Before going into the Capitoline Museums, take a moment to admire the spectacular egg-shaped pavement of Capitol Square (Piazza del Campidoglio). With its intriguing stellate pattern of tiles, it is one of the most elegant squares in Rome.
The Capitoline collection is housed in two majestic palaces on either side of Capitol Square (Piazza del Campidoglio). Palazzo Nuovo, on the left, is devoted to ancient sculpture while the Palazzo dei Conservatori houses a diverse collection of artworks, from ancient statues to Baroque and Renaissance paintings.
Some of the unmissable highlights of the Capitoline Museums are:
- Capitoline She-Wolf (the most ancient symbol of Rome), a 5th century BC Etruscan bronze statue showing a she-wolf nursing Romulus and Remus
- Spinarius, a delicate 1st-century-AD bronze statue of a boy removing a thorn from his foot
- The original equestrian statue of Marcus Aurelius (the one standing in Capitol Square is a replica)
- Fragments of the fabled Colossus of Constantine statue
- The haunting Hall of the Philosophers
- Guercino’s huge Burial of St. Petronilla
- Capitoline Venus, a superb 1st-century BC statue of the goddess of love rising voluptuously from her bath, demurely trying to cover herself
- Dying Gaul, a beautifully evocative statue that movingly depicts the agony of a dying Gaul warrior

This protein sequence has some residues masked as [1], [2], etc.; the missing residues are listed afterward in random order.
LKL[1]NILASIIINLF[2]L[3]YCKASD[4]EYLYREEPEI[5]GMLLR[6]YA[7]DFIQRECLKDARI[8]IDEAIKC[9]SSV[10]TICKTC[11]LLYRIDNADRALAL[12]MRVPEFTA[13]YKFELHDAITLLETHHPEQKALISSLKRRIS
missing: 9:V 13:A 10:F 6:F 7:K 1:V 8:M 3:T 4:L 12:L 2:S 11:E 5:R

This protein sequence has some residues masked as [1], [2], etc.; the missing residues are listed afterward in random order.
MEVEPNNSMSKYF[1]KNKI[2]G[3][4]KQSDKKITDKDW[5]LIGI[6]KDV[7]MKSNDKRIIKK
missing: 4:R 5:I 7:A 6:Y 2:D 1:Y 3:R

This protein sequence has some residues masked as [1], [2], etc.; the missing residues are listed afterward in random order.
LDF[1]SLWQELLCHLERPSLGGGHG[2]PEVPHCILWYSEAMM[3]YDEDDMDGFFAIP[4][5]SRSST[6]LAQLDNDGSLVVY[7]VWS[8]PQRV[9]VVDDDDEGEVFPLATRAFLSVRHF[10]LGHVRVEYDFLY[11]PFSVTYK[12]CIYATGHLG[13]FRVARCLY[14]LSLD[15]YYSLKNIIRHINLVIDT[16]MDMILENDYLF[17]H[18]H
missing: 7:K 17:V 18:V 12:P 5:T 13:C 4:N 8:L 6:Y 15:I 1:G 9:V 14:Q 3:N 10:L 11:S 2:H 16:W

A must-visit for art and history buffs, a visit to the Capitoline Museums is highly recommended and well worth the money. Despite its excellence, the Capitoline Museums is surprisingly not high on many visitors’ list of things to do in Rome (another good reason to visit 😉).
Practical Information for Visiting the Capitoline Museums
The Capitoline Museums are open daily from 09:30-19:30 (last admission is at 18:30). The entrance costs 13 EUR.
Advance booking to the Capitoline Museums isn’t required and tickets can be purchased on-site. However, to avoid standing in a queue and losing time, tickets to the museum can be booked online through the museum website or via Tiqets.
On average, a visit to the Capitoline Museums takes 2-3 hours.
11. Be enchanted by Quartiere Coppedè